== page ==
• Energy & Power

Clean Energy Choices for Today



The following briefly describes renewable energy technologies that might be offered in green pricing programs or competitive markets in your area.

If you do not currently have the option to choose your supplier, contact your utility to find out what their plans are regarding utility deregulation and future plant construction.

Hydropower

Hydropower is the most mature and largest source of renewable power, producing about 10% of the nation’s electricity. Existing hydropower capacity is about 77,000 megawatts (enough electricity to meet the needs of 35 million households).

Hydropower plants convert the energy in flowing water into electricity. The most common form of hydropower uses dams on rivers to retain large reservoirs of water. Water is released through turbines to generate power. Other hydropower plants, called “run of the river,” do not dam up large amounts of water, but divert water from the river and direct it through a pipeline to a turbine.

Hydropower plants produce no air emissions, but can affect water quality and fish and wildlife habitats. To lessen these impacts, many hydropower projects are diverting a portion of the flow around the dams to mimic the natural flow of the river. Although this helps fish and wildlife, it also reduces the power plant’s output. Fish ladders and other approaches are also being used to assist upstream migration of fish like salmon, and further measures such as improved turbines, offer the promise of reducing fish kills in downstream migration. In addition, low-impact hydropower plants have been designed and are operated to minimize impacts on the river.

Biomass is already this country’s leading non-hydro resource of renewable energy, accounting for more than 7,000 megawatts of installed capacity. Biomass fuels come from a variety of sources. The majority consist of waste from industrial processing—forestry and wood products, agriculture and food byproducts, and other industries such as construction and transportation that must dispose of large quantities of unused biomass.

For utilities and power generating companies with coal power plants, replacing some coal with biomass may represent one of the least costly renewable energy options. As much as 15% of the coal may be replaced with biomass without significant modifications to the existing plant. Biomass has less sulfur than coal; therefore, less sulfur dioxide is released into the air.

Gasification—converting the biomass to a gas and burning it in a gas turbine— is another way to generate electricity from biomass.

Electricity can also be generated using landfill gas, produced by the decay of biomass in landfills. Landfill gas consists largely of methane, which can be burned in a boiler to produce steam for electricity generation or for industrial processes. Thus, this potentially harmful gas can be used in a beneficial way.

Biomass that would go to the landfill can be burned in a power plant instead.

Energy

About 2800 megawatts of geothermal electric capacity are produced in the United States annually. Geothermal power plants utilize naturally occurring steam and hot water, which originate under the Earth’s surface. All of the geothermal plants in the United States are in California, Hawaii, Nevada, and Utah.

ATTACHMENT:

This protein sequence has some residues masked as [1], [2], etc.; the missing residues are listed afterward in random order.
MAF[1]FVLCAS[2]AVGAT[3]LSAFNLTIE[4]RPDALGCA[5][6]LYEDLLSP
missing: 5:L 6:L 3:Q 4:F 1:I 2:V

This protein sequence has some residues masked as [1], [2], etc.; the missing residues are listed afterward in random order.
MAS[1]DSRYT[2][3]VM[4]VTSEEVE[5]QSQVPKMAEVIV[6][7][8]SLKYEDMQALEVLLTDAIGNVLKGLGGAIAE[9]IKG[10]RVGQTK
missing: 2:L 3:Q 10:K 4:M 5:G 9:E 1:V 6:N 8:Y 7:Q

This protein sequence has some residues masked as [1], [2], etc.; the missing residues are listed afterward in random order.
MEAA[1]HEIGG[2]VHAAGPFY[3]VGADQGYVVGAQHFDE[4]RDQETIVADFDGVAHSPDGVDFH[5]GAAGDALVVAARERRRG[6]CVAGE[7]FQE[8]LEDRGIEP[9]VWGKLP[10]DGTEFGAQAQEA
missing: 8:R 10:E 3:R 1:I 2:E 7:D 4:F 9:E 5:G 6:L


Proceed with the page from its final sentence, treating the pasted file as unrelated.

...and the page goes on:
California already relies on geothermal energy to provide 6% of its electricity.

Geothermal power plants use steam to rotate a turbine, which powers an electric generator. Another growing use of geothermal energy is to heat buildings directly using the hot water. More than 500 megawatts of direct geothermal heating capacity are installed today.

Energy

Currently, wind energy capacity amounts to 2500 megawatts in the United States.

Although much of the nation’s wind capacity—about 1600 megawatts—is in California, about half that much capacity was added in the Midwest and Great Plains during the last several years.

Wind energy has been the fastest growing source of energy in the world since 1990, increasing at an average rate of 25% per year, a trend driven largely by dramatic improvements in wind technology.

Wind turbines operate on a simple principle. The energy in the wind is used to rotate blades around a hub. The hub is connected to the main shaft, which spins a generator. Utility scale turbines range in size from 50 kilowatts to one or two megawatts. Small turbines, below 50 kilowatts, are used for homes, farms, ranches, telecommunications, or water pumping.

Photovoltaic (PV) cells—also called solar cells—produce electricity from sunlight. A small, but growing amount of PV generation is connected to the grid in 36 states.

The photovoltaic cell is the basic unit in a PV system. The cell is made from semiconductor materials similar to those used in computer chips. Sunlight is absorbed by the materials, freeing electrons from their atoms, and allowing the electrons to flow through an external circuit to generate electricity. The greater the intensity of the sunlight, the more power generated in the cell.

Since photovoltaic systems use no moving parts to produce electricity, they are durable power systems with low maintenance, high reliability, and low environmental impacts. Because their basic building block, the module, is small, photovoltaic systems are suitable for both large and small electricity supply applications. For example, systems of several hundred kilowatts in size have been built in a number of locations.